1 Southern Campaigns American Revolution Pension Statements and Rosters Pension Application of Nicholas Madeira R21708 PA Transcribed and annotated by C. Leon Harris. Revised 29 Sep State of Virginia ss county of Monongalia On this 22 d day of October in the year 1832, personally appeared in open court, before the County court of Monongalia now sitting Nicholas Madera, a resident of Morgantown in said county aged sixty nine years, who being first duly sworn according to law, doth on his oath make the following declaration in order to obtain the benefit of the act of Congress passed 7 th June That he entered the service of the United States, at the age of about fifteen years, in the year 1777 as a musician (drummer) at Reading Pennsylvania, under a captain whose name he cannot recollect in a regement of Pennsylvania militia, under the command of Col [blank] and Major Linley that we marched to Chester, where we joined the main army. Gen l. [Anthony] Wayne commanding the Pennsylvania line. Gen l. Washington was at Chester he believes when they arrived there from Chester we marched to Brandywine, in which battle he was in [11 Sep 1777], from that battle, we marched back to Chester, from thence he marched with the army towards Germantown, on the road to which he was discharged, having served out two months, the term of his engagement, in the militia of Pennsylvania. That he again entered the service of the United States, for seven months, as a substitute for [blank] in a company of militia commanded by Capt Kennedy, attachted to the seventh Pennsylvania regiment, commanded by Major or Col Chambers being called seven-months men, at Reading in the year 1780 that from Reading we marched to Philadelphia, and he with others were sworn in, before Nicholson mayor of that city from Philadelphia to Trenton we went in a sloop from Trenton we marched to the neighbourhood of Morristown and joined the regiment that Gen l. Wayne was commander of the first Division, and Gen l. [Arthur] St. Clair the second of the troops then there that we immediately marched towards the North river, and crossed the river he beleives at a ferry called King s ferry, when we soon met the enemy, and had to retreat across the ferry we then went down the river to Stoney point [sic: Stony Point], where we remained eight or ten days during which time Gen l. Arnold, deserted to the enemy, going on board of a ship at Stoney point [sic: at West Point, 25 Sep 1780]. on his way from West Point to New York that whilst at Stoney point the Commissary refused to furnish us flour, for five or six days fearing the flour was poisened, as treason had appeared in the camp during which the troops lived on meat and apples from Stoney point the Pennsylvania and Deleware troops under Gan l Wayne, marched to Bargain point [sic: Bergen Point in NJ], where we remained over a saturday night, and slept with our knapsacks on, expecting an engagement from Bargain point we went directly to Morristown and built our huts for winter quarters that he thinks it must have been toward spring, that the Pennsylvania line revolted in consequence of some misunderstanding about those who enlisted for three years and during the war that he recollects he was on Gen l. Wayne s guard the night of the revolt [1 Jan 1781] that the Pennsylvania line moved off to Trenton, where they were met by the Board of War (as they were called) and a number of the enlisted troops discharged, and those that had enlisted for during the war returned to duty that at Trenton, he was discharged, after having served the said seven months, which discharge he has long since lost That he again entered the service of the United States, in the spring of 1781, by enlisted with Capt. Fasick at Reading Pennsylvania for one year, to join the French Artillery from Reading Capt. Fasick, with sixteen or eighteen enlisted men, marched to Morristown, where we joined the French troops consisting of three regiments, besides the horse and one German regiment all under the command of Rochambeau, from Morristown, we marched by Trenton, Philadelphia, Baltimore, Alexandria, Fredericksburg, Williamsburgh [sic: Williamsburg] and Yorktown, where we was at the time of Gen l Cornwallis s surrender [19 Oct 1781], being engaged in the whole seige that the French troops were ordered to remain in Virginia during the winter, and he with them wintered at Williamsburgh that in the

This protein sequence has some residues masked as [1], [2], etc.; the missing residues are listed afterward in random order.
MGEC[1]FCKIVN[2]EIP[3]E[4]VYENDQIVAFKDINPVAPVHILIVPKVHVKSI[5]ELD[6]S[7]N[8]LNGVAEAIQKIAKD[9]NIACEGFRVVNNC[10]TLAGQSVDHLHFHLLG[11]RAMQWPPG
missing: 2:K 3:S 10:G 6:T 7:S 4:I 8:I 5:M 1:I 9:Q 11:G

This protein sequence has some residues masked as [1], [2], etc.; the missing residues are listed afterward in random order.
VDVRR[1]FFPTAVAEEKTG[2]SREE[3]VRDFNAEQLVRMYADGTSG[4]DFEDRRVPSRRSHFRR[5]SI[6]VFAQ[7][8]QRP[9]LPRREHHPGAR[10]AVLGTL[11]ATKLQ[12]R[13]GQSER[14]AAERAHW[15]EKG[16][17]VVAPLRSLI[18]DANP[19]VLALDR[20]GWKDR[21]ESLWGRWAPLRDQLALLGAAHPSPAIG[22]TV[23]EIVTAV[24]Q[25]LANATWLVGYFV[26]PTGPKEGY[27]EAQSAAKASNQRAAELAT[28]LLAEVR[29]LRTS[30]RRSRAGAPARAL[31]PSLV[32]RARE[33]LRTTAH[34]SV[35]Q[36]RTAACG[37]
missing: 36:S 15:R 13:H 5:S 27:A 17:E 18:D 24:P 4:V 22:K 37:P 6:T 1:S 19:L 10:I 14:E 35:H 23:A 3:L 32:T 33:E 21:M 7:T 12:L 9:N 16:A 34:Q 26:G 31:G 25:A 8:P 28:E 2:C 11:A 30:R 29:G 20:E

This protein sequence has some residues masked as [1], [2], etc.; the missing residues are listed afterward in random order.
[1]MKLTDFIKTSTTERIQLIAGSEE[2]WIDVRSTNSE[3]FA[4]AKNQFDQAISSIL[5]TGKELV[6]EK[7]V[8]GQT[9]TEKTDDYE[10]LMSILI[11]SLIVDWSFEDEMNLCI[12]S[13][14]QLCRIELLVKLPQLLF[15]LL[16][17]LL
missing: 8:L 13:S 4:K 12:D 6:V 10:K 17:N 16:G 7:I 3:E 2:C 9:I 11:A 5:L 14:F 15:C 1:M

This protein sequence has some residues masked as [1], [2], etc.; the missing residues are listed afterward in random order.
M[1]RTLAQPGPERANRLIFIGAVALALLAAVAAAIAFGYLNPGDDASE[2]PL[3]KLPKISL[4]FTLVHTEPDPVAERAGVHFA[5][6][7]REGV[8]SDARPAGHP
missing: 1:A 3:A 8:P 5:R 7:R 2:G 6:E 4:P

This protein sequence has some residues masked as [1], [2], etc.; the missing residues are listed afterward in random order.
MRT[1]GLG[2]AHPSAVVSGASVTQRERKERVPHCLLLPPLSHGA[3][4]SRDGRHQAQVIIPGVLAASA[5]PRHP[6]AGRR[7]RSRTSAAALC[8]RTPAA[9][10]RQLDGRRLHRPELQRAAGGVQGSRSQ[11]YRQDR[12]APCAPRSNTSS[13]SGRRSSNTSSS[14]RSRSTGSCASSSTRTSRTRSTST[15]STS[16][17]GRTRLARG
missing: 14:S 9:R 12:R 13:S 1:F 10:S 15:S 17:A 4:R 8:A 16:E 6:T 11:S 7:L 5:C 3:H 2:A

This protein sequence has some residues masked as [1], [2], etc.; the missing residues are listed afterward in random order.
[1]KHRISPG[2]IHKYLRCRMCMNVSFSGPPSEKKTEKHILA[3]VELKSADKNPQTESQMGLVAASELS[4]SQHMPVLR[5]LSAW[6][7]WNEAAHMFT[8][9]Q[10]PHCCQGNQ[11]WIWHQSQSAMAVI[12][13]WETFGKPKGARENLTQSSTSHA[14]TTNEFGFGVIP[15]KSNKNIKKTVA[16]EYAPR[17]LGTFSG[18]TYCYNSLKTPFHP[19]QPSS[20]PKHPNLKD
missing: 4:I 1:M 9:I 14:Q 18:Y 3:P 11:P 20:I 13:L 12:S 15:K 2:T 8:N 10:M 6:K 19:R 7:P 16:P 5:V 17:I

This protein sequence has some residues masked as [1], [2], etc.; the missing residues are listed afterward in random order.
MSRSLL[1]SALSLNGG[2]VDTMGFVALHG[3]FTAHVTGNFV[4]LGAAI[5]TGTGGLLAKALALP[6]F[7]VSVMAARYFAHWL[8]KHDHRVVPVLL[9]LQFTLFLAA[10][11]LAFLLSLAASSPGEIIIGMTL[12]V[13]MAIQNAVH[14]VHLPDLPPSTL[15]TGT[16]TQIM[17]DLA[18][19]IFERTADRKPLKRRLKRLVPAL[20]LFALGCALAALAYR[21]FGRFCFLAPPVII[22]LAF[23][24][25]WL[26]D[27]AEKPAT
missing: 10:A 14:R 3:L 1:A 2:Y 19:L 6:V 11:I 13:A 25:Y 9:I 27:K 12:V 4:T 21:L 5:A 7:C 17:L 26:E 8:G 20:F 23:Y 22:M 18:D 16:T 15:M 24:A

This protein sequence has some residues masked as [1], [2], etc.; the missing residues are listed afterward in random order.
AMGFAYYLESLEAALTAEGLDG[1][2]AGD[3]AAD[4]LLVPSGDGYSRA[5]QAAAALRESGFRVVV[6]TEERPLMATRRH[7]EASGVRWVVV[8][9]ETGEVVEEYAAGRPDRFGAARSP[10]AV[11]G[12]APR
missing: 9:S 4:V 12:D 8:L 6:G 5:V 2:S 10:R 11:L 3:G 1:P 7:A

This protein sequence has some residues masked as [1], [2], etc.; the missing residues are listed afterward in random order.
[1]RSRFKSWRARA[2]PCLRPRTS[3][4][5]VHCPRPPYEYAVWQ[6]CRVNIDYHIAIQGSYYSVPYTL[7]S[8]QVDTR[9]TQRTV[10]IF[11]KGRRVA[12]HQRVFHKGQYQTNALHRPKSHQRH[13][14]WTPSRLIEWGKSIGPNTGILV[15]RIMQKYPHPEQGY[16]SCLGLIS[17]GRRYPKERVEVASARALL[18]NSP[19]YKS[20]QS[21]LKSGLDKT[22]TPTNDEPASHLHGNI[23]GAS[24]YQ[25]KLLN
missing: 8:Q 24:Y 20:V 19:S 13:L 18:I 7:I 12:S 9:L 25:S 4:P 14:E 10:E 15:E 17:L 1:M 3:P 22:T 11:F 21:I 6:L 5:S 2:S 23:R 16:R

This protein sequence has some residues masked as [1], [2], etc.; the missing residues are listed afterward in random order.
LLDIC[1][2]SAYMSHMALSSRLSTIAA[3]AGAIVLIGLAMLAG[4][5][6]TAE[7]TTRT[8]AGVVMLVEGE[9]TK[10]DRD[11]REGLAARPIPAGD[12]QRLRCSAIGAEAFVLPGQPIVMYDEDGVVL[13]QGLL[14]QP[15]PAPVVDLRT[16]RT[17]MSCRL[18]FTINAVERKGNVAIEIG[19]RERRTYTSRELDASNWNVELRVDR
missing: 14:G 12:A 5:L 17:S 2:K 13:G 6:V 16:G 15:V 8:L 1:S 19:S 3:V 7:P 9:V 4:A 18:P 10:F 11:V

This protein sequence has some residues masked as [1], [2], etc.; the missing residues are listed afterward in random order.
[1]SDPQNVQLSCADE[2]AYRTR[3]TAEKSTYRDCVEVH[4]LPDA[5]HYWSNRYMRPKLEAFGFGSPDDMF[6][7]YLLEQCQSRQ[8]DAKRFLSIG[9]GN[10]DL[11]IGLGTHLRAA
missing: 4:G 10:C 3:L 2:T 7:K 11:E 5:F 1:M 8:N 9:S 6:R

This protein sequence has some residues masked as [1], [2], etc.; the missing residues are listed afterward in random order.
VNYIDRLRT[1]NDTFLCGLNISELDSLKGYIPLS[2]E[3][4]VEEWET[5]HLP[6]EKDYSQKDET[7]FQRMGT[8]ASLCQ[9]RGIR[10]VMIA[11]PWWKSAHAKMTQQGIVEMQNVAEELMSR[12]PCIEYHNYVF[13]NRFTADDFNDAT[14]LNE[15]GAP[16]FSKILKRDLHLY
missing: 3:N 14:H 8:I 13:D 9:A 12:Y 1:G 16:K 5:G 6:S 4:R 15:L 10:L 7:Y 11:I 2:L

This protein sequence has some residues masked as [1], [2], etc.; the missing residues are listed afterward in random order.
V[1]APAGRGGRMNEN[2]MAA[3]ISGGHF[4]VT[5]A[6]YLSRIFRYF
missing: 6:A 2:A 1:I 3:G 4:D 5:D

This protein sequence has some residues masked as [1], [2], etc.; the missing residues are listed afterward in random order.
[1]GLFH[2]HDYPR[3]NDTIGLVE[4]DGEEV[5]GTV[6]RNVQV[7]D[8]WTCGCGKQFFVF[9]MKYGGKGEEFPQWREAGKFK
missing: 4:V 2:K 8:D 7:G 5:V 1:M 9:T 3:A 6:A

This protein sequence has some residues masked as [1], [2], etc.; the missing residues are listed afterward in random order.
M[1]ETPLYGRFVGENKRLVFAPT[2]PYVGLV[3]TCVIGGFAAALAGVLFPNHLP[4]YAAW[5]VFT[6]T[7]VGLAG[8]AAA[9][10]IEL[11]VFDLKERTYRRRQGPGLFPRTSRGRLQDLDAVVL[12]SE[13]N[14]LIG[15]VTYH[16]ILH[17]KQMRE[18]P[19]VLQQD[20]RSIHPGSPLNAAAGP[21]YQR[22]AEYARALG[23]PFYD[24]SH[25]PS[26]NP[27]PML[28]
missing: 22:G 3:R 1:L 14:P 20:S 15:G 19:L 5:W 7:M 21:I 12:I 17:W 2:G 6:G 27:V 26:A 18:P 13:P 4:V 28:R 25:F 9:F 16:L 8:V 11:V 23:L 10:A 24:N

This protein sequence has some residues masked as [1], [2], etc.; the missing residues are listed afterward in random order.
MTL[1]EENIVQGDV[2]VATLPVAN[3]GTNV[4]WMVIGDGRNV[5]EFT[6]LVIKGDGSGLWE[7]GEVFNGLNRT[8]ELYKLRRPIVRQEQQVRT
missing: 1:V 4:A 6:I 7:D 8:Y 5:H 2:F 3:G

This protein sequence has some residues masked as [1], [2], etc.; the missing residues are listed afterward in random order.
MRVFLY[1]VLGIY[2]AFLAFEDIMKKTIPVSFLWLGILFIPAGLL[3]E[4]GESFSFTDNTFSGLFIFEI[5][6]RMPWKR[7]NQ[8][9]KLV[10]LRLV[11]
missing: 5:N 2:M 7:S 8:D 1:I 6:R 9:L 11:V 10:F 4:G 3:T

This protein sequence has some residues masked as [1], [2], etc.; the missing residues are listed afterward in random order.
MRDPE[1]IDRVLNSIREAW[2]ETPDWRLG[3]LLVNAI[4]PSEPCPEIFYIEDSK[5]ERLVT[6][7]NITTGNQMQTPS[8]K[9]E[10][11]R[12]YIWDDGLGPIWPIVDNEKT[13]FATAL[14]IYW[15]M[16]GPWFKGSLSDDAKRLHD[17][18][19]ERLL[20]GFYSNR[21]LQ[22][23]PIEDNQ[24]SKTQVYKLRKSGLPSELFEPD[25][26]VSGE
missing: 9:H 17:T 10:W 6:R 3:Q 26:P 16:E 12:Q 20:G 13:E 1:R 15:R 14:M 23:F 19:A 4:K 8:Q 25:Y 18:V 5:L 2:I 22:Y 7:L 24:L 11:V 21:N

2 spring of 1782, he march with the French troops to the North, and about the latter part of summer he was discharged at a place called Crompen [sic: Crompond] in the state of New York after having served sixteen or seventeen months, although he had enlisted but for one year that his discharge was signed by a Mr. Owet, a French artillery officer, and he believes a Major, which he has long since lost That he beleives it was in the summer of the year 1778 or 1779 he marched as a drummer, to a company of militia, commanded as well as he can recollect by Capt. Miller from Reading in an expedition against the Indians & Tories near Menasing [sic: Minisink], on the Deleware river, that Major John Cunies or Konies, was along, a small man with a hump-back, also adjutant Lighthizer, that they marched through Alenstown [sic: Allentown], Bethlehem Eastown [sic: Easton] and thence to the village of Menasing that we had no engagement with the indians or tories, that after remaining two months at that village we returned to Reading, and was discharged by a general discharge that he knows of no person by whom he can prove his services, except that part of thos services can he beleives be proven by his brother Michael [Michael Madeira, pension application R6825], who lives near Reading Pennsylvania that he was born in Reading, on the 26 th of December 1763, that his father kept a record of his age in a large bible which he supposes is in the possession of some of his family, that he supposes his birth is entered in the Presbyterian church at Reading, or the time of his baptism. that in 1789 he removed to Frederick town Maryland, and lived there about six years, and from thence to this county, where he has ever since resided, that he was acquainted with Col. Stuart, commander of the 2 d or 9 th Penn a. regiment, two Butlers Cols. of Pennsylvania line, Major Sigler, Major Doyle, Capt. Bush, and other regular officers, belonging to the Pennsylvania line besides those already named, but he has forgotten their names that he cannot recollect the names of any other militia officers than those already named. that he has for many years been personally acquainted with Col. Sam l Hannay, Col Dudley Evans, Rev d Joseph A Shackelford, Matthew Fay esq r. Capt. John Evans, and many other respectable citizens of this county, who he beleives can testify as his character for veracity, and the general beleif as to his services He hereby relinquishes evry claim whatever to a pension or an annuity except the present, and declares that his name is not on the pension roll of the agency of any state. Sworn to and subscribed the day and year aforesaid Nicholas B Madera esq. post master at Morgantown in said county, aged fifty fours, after being duly sworn before the said court, doth depose and say. That he recollects frequently hearing his uncle Nicholas Madera, who has subscribed and sworn to the foregoing declaration, more than twenty years ago and since, describing some of the scenes that occurred at the surrender of Cornwallis, that he has no doubt the said Nicholas served in the army of the Revolution, as he has stated Sworn to and subscribed, on the day and year aforesaid [signed] N B Madera State of Pennsylvania Berks County Ss Be it known that On this 15 th day of April AD one Thousand eight hundred and thirty three before me the Subscriber one of the Judges of the Court of Common Pleas in and for said County of Berks personally appeared Michael Madera a Resident citizen of the County of Berks and State aforesaid who being duly swon according to Law doth on his Oath depose and say that Nicholas Madera formerly of Reading County and State aforesaid and now a Resident citizen of Morgantown County of Monongahala in the State of Virginia was a Soldier in the service of the United in the war of the Revolution and this deponent declares on his solemn Oath that said Nicholas Madera served in the said war as follows entered at the age of fifteen years a Drumer musician in the spring of the year AD 1776 into Captain Harris Copa [Company?] Regular Troop Infantry entered in the Borough of Reading and to the best of this deponents knowlege Colonel Chambers [possibly James Chambers] commanded the Regt and that the said Nicholas did continue this service untill the year AD 1777 and knows that a full year had elapsed in said service, at his said Nicholas Maderas returning home, from the Armey and this deponent says that